April 13, 2010

Consumer Generated Reviews and the ROI of Impact.


By Paul McEnany

In one sense, a brand means trust, the comfort of knowing that you probably won't have to buy the same thing twice. Back in the old days (you know, like the 80's), built up trust was much easier to retain. Bad brand experiences could generally be confined to small groups in small areas if handled correctly.

But in the age of hyper-connectivity, the age of endless, easily-searchable information, these small groups can efficiently find each other and connect.


A new Deloitte study revealed what most of us probably already knew, consumer generated online reviews received insanely high trust scores. 99% of internet users find them either very or somewhat credible. Which begs the question, where the hell do we fit in? Strategy doesn't mean much when the product has a fatal flaw, and no matter how deftly we build up a media buy, it falls flat if the product happens to, let's say, poison children. But it's even scarier in the un-extreme cases where brands mean less because they signify less. Lower priced items still have to beat the quality barrier to have a shot of making it past the reviews, so it starts to become much like the pharmaceutical problem of two identical products with different labels.


So again, where do we fit?

Seems to me we sit now in the middle, somewhere between useful and totally inept in a world that little else matters than the voice of the people. But luckily many of those people are still vain, so brands as badges still holds true, keeping us afloat on the relevancy scale for now.

But it looks as though there will be a split in objectives. Some agencies will satisfy the need for business strategy, a direct response, ROI driven model that is all about immediate needs of the marketplace, while more closely tying together with logistical business demands and CEO vision.


And the other side will focus on the need to capture imagination, to gain attention, to give permission for companies to be talked about. And here, experience will be more important than ever.

The difference in strategy with experience is that we're not just creating ads for the sake of informing the publics, but we're leading the loudest 10% into deeper relationships, while giving them permission to discuss these with the other 90%. This is what makes integration so vital. You don't walk away from awareness and reach for a deep connection with a few, just like you don't walk away from the few for the many. It's the advertising equivalent of the balance of faithfulness and promiscuity.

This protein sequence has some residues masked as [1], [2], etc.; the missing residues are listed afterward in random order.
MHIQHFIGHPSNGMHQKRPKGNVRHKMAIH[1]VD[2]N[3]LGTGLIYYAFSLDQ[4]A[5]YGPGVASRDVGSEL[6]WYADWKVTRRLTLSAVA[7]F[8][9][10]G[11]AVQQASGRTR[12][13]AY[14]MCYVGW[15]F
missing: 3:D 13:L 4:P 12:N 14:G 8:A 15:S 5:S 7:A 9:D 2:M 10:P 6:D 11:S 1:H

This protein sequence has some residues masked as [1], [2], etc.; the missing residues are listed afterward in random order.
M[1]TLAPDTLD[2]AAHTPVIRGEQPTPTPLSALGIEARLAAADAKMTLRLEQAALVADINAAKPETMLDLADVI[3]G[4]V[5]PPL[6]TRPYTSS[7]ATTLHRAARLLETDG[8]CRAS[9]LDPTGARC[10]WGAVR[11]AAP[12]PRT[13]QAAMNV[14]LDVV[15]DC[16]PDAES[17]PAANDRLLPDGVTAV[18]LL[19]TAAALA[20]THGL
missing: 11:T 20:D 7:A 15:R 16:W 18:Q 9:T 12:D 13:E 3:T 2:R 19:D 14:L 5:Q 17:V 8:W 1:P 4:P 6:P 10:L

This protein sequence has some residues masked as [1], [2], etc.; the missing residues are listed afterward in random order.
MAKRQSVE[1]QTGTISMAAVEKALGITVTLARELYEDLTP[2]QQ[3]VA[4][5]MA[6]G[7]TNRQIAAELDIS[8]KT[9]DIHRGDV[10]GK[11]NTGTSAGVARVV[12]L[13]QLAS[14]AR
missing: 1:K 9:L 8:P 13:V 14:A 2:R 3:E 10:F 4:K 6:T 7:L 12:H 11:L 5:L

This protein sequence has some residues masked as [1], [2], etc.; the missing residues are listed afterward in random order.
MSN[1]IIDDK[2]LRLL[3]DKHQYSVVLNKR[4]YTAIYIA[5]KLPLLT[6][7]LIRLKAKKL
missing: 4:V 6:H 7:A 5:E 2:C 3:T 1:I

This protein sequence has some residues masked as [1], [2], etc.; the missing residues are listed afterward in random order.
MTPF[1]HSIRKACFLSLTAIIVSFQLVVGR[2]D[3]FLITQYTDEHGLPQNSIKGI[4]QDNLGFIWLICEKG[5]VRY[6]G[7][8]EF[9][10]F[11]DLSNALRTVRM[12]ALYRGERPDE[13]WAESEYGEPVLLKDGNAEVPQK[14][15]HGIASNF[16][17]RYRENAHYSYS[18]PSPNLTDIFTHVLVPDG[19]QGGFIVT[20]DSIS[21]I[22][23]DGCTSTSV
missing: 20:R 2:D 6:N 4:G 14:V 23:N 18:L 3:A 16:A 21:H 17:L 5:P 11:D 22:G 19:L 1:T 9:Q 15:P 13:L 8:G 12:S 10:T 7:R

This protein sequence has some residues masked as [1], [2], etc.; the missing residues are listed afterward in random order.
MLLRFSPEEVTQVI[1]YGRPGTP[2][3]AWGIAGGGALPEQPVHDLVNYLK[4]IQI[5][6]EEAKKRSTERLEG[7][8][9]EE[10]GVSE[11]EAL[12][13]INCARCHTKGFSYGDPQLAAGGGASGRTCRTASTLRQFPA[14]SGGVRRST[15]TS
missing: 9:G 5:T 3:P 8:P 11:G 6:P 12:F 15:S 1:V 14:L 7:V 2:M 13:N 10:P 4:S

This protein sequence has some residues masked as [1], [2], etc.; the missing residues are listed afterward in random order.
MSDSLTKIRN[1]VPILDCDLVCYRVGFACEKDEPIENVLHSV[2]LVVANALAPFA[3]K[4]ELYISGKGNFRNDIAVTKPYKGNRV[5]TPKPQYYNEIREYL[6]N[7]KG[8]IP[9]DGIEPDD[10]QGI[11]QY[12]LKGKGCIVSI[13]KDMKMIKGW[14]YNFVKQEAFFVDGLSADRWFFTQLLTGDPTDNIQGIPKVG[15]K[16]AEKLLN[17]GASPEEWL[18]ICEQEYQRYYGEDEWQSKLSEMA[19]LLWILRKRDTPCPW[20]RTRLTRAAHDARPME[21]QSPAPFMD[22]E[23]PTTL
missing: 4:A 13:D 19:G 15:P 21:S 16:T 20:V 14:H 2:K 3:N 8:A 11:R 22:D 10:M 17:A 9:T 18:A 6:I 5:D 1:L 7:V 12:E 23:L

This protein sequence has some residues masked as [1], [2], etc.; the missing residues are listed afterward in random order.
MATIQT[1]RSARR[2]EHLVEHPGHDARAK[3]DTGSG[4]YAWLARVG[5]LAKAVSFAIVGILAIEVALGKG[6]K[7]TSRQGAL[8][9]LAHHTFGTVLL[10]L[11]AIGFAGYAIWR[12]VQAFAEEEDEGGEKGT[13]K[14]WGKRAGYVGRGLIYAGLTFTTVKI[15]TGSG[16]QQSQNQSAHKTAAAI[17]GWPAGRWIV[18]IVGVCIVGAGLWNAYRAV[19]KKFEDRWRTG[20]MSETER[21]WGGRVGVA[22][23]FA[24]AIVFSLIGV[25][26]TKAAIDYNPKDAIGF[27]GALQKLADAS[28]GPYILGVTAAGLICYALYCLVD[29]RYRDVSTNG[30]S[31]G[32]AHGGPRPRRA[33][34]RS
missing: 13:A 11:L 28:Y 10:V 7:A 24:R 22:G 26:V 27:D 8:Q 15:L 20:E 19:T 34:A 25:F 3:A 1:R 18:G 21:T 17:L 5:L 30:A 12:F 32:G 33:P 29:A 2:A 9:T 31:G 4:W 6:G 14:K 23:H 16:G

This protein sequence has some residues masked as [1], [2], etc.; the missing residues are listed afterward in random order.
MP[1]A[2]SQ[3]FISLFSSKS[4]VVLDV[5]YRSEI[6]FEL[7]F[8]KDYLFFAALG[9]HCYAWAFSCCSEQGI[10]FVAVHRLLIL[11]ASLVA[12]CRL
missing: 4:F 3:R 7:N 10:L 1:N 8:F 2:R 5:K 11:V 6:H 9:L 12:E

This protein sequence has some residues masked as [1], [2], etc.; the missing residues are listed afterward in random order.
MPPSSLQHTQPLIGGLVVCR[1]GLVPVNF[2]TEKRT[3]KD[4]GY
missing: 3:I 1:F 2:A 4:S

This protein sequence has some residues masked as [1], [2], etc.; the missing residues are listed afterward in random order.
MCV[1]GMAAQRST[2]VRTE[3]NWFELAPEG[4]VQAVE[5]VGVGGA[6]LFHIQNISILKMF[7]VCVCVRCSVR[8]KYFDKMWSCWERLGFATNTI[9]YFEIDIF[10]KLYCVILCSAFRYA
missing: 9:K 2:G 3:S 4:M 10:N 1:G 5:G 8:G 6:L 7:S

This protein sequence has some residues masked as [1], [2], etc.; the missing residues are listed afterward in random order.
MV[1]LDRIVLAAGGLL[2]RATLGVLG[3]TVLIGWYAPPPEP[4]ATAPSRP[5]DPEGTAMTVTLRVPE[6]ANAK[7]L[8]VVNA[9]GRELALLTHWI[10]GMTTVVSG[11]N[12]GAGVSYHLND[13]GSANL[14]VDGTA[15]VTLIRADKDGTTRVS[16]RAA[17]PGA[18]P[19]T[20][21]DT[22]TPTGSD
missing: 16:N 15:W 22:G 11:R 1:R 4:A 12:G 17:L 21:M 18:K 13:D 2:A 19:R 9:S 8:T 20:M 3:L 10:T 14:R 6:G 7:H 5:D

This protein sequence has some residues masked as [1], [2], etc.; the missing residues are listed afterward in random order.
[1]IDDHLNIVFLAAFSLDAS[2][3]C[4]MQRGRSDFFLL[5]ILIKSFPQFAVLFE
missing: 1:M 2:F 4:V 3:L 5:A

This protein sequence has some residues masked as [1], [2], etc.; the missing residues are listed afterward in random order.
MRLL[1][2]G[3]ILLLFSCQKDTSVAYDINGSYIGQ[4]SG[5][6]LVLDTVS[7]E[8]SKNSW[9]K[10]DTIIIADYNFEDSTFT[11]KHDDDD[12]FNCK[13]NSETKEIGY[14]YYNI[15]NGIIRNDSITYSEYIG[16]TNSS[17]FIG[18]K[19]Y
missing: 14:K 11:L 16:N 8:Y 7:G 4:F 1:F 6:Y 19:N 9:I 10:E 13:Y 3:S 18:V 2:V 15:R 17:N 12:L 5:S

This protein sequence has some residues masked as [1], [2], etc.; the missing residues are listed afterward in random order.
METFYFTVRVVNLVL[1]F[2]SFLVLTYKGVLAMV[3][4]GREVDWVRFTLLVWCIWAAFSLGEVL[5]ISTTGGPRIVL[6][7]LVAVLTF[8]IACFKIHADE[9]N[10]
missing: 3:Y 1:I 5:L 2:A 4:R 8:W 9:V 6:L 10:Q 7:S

If we look at average number of searches for certain product before and during larger campaigns, you'll notice that with the added awareness, an obvious thing happens, the search queries for that product increases. You've intrigued enough people that at the very least, they'd like to hear more.


At that point, you have to be there waiting for them with the kind of experience that makes sense for that target and that market, and then supply those people with the tools to tell their friends, all those people stuck back in the 'awareness' stage.

So, the traditional part is easy. Buy enough media and enough people will hear about you. But, finding the right message that allows people to open up to not only what you have to say, but what their friends say, is more important than ever in an environment in which those conversations carry so much weight.


But, back to my point. We hear a lot about agencies re-integrating, and companies consolidating their marketing dollars with fewer agencies. And while all this is probably for the best as creative and media have already become more deeply connected than ever before, it may not be far enough. The kind of integration we need is the meshing of ROI and Attention models. Both are fantastically important, and neither one will be going away. Unfortunately you'll find too often that it's one or the other, not a balance of the two.

While our strategies are becoming more involved, and expanded to include more methods, it'll be even more important to have steady hands to guide the process, understanding not only what makes people tick, but what makes business tick and finding happy balances that bring both these goals into alignment. That's the kind of integration we need in order to stay relevant.

So can we really affect what a person writes in a review? Maybe not. But by understanding the delicate balance of business objectives and the new marketing environment, we will be much better positioned to have greater impact on the direction and craft of creating products that succeed in this marketplace.


Paul McEnany is a new media and marketing strategist at Levenson and Hill in Dallas, TX and works with clients in business categories ranging from logistics to QSR. He is a contributor to Beyond Madison Avenue, one of the most popular marketing blogs as well as his own personal marketing blog, Hee Haw Marketing. A budding activist, he can be reached at paul.mcenany@gmail.com.


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